Expert urges people to modify lifestyle after reports find a connection,,
TUESDAY, March 10 (HealthDay News) -- Obesity and its common companions -- diabetes and heart disease -- can work together to speed dementia and other brain ills, a series of new studies shows.
One expert thinks these papers, published in the March issue of Neurology, deliver a key message, namely that people can take steps to reduce their risk of developing dementia and Alzheimer's disease. People think about lifestyle factors in preventing heart disease, he says, but not always when it comes to losing mental abilities.
"This is an important message," said Dr. Ronald C. Petersen, chairman of the Medical and Scientific Advisory Council of the Alzheimer's Association and director of the Alzheimer's Disease Research Center at the Mayo Clinic. "Development of cognitive decline need not be a passive process."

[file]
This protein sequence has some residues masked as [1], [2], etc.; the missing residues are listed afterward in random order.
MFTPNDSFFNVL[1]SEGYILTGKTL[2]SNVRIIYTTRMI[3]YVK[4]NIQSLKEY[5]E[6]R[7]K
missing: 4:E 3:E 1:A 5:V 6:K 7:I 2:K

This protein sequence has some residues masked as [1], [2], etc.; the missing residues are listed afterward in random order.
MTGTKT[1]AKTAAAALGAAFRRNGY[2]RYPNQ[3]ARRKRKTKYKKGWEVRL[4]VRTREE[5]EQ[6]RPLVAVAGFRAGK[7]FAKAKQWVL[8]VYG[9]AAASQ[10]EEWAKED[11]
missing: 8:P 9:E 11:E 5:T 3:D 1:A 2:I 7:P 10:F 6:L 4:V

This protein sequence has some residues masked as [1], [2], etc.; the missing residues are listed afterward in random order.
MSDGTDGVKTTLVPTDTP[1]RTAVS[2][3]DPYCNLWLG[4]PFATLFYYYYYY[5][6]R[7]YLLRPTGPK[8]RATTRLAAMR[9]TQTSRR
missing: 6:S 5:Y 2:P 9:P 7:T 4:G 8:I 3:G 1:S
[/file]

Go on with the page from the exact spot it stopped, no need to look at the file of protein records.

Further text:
"We are not all just sitting here and aging, and sooner or later it's going to hit us," said Petersen, who was not involved in the studies. "In fact, there may be some modifiable lifestyle factors that may influence our risk of developing cognitive impairment and Alzheimer's disease down the road."
In one report, Dr. Kristine Yaffe, a professor at the University of California, San Francisco, and director of the Memory Disorders Clinic at the San Francisco Veterans Affairs Medical Center, found that among older women, obesity, high blood pressure and a low level of HDL, the "good" cholesterol -- collectively labeled metabolic syndrome -- were each associated with a 23 percent increase in risk for cognitive impairment.
Yaffe's research team collected data on 4,895 women who averaged 66 years old and who had no cognitive impairment at the start of the study. Among the 497 women with metabolic syndrome, about 7 percent developed cognitive impairment, compared with 4 percent of the women without the condition.<
All rights reserved